In New Zealand, "acceptable quality" is a composite and context-specific attribute.
The Trade Practices Amendment (Australian Consumer Law) Act (No. 2) 2010 (ACL) has recently been given royal assent. While the ACL will not commence until 2011, attention is turning to the guarantee of acceptable quality in section 54 and how "acceptable quality" will be interpreted in Australia. In particular, there are questions about the difference from "merchantable quality" under the Trade Practices Act 1974.
The New Zealand Consumer Guarantees Act 1993 (CGA) contains an "acceptable quality" guarantee. The Australian guarantee of acceptable quality may be interpreted using the New Zealand interpretation from the CGA. This article examines the meaning of "acceptable quality" in the CGA context.
Consumer law in New Zealand
New Zealand's consumer protection laws are contained primarily in two statutes: the Fair Trading Act 1986 (FTA) and the CGA.
The FTA is concerned with pre-contractual conduct and representations. The FTA makes certain business practices unlawful, as well as generally prohibiting misleading or deceptive conduct in trade, and false and misleading representations.
The CGA imposes a number of statutory guarantees in transactions where goods and services are supplied to consumers. The statutory guarantees relate to title, quality, fitness, and performance (sections 5-13). Suppliers cannot contract out of the guarantees under the CGA (suppliers can contract out of the CGA where the purchaser acquires the goods for business purposes). The CGA also provides rights of redress against suppliers and manufacturers if the statutory guarantees are breached.
The guarantee of "acceptable quality"
Section 6 of the CGA states that where goods are supplied to consumers there is a guarantee that the goods are of acceptable quality (Guarantee). Where the goods are not of acceptable quality, the consumer may have a right of redress against the supplier or manufacturer.
Section 7 deals with the meaning of acceptable quality. Section 7(1) states:
(a) Fit for all the purposes for which the goods of the type in question are commonly supplied; and
(b) Acceptable in appearance and finish; and
(c) Free from minor defects; and
(d) Safe; and
as a reasonable consumer fully acquainted with the state and condition of the goods, including any hidden defects, would regard as acceptable, having regard to –
(f) The nature of the goods:
(g) The price (where relevant):
(h) Any statements made about the goods on any packaging or label on the goods:
(i) Any representation made about the goods by the supplier or the manufacturer:
(j) All other relevant circumstances of the supply of the goods."
Section 7(2) states that where any defects in goods have been specifically drawn to the consumer's attention, goods will not fail to comply with the Guarantee only by reason of the defects. Further, section 7(3) states that listing the defects in writing displayed with the goods will be deemed to be drawing the defects to the consumer's attention.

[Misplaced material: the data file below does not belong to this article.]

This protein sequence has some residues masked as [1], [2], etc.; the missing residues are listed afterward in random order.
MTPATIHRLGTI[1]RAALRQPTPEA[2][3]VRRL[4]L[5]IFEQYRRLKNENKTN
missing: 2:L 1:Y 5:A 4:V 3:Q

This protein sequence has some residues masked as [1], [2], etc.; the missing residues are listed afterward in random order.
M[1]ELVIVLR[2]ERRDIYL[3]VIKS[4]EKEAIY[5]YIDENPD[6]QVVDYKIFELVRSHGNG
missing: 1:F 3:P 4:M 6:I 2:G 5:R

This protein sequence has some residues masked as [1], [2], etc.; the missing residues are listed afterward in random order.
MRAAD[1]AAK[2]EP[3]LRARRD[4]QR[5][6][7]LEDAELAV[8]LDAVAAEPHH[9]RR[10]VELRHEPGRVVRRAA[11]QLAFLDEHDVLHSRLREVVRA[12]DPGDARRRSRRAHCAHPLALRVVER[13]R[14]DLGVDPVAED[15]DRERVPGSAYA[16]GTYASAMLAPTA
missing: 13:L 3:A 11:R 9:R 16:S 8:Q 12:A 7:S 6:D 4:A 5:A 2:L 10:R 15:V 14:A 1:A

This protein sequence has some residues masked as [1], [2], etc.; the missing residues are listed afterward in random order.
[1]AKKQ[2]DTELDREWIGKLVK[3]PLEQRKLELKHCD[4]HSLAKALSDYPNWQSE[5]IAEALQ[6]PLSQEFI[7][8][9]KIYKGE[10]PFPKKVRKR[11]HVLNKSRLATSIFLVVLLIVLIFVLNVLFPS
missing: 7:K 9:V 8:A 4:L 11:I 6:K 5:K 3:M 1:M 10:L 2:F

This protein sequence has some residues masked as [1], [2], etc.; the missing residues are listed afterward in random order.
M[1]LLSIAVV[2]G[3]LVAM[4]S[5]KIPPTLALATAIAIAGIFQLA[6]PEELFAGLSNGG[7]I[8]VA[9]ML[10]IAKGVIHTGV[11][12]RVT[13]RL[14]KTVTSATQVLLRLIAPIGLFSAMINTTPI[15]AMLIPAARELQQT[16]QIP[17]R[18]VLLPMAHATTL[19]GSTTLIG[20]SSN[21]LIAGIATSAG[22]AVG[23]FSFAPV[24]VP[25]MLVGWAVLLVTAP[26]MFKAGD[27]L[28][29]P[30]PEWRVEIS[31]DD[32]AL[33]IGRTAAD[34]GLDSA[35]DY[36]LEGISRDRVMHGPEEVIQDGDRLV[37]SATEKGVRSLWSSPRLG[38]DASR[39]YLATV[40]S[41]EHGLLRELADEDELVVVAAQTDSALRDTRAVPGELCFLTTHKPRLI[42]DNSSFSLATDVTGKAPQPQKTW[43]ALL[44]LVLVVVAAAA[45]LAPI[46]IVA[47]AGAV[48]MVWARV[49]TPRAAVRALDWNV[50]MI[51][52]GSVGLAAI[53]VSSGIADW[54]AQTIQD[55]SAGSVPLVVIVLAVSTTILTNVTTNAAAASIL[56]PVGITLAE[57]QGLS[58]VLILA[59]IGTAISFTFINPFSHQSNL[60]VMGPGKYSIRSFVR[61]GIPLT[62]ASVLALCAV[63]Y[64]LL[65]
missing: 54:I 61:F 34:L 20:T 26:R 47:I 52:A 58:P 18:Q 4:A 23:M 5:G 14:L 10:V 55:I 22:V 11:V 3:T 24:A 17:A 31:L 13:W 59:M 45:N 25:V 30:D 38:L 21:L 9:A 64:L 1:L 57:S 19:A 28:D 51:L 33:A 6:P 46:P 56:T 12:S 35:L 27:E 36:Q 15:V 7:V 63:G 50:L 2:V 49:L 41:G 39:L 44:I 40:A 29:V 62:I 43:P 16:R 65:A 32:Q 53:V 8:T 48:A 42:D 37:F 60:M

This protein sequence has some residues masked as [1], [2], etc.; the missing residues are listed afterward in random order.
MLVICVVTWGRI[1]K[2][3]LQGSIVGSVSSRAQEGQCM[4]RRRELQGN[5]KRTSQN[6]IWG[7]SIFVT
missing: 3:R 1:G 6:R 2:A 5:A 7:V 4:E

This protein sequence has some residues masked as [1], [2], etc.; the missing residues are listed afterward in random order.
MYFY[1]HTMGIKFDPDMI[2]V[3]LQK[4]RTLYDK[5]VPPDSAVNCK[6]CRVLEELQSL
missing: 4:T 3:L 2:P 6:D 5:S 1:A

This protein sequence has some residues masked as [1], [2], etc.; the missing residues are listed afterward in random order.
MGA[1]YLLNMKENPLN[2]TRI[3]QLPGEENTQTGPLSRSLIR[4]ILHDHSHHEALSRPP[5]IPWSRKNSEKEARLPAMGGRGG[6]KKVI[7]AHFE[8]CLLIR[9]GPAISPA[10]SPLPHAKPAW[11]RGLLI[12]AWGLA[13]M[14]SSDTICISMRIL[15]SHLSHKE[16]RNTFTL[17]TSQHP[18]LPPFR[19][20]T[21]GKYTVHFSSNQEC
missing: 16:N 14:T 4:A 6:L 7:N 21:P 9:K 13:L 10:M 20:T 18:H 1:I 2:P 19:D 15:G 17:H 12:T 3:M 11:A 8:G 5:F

Lastly, section 7(4) says that abuse or misuse of the goods by the consumer will invalidate the Guarantee.
The Guarantee involves strict liability (Contact Energy Ltd v Jones  2 NZLR 830 (HC)). This means that a supplier or manufacturer can take all due care or not have reasonably avoided the adverse event, yet still breach the Guarantee.
Elements that make up "acceptable quality"
Section 7(1) lists five elements that make up "acceptable quality".
Fitness for purpose
Goods must be fit for all the purposes for which the goods are commonly supplied. So as long as the purpose is common, a consumer does not need to make the purpose known. Fitness for purpose is discussed in more detail below.
It is unclear whether an unusual, but not uncommon, purpose is covered by the Guarantee.1 Also unknown is whether a common purpose unintended by the supplier falls within the Guarantee.2
Acceptable in appearance and finish
In Norton v Hervey Motors Ltd  DCR 427 (DC), the Court accepted that with very complicated and complex machinery such as vehicles, unless a consumer is prepared to pay very large sums for vehicles of a very high standard, then the reasonable consumer must be taken to expect that there may well be some matters which will require remedy.
Free from minor defects
The specific inclusion of "free from minor defects" makes it clear that minor defects can render a good in breach of the Guarantee. However, this is subject to the reasonable consumer test for "acceptable quality" (discussed below). This means that the existence of minor defects does not necessarily mean the goods are in breach of the Guarantee (see, for example, Norton v Hervey Motors Ltd).
"Safe" does not mean absolutely free from risk (Contact Energy Ltd v Jones). This is because the reasonable consumer test applies. While this test is discussed further below, the reasonable consumer may find, having regard to a range of factors, an element of risk acceptable.
Durability is a context and product specific concept. This means that durability is linked closely to what is a reasonable time for the product to remain durable.3 "Reasonable time" is defined in the CGA in relation to the right to reject good.
"Reasonable time" is defined in section 20(2), and has regard to:
(b) The use to which a consumer is likely to put them:
(c) The length of time for which it is reasonable for them to be used:
(d) The amount of use for which it is reasonable for them to be put before the defect becomes apparent."
"Acceptable quality" v "merchantable quality"
The New Zealand Sale of Goods Act 1908 (SOGA) and the Trade Practices Act refer to goods being of "merchantable quality". What difference then is there between "acceptable quality" and "merchantable quality"? The difference revolves around fitness for purpose.
A closer look at fitness for purpose
It is necessary to look closer at fitness for purpose under "acceptable quality" and "merchantable quality".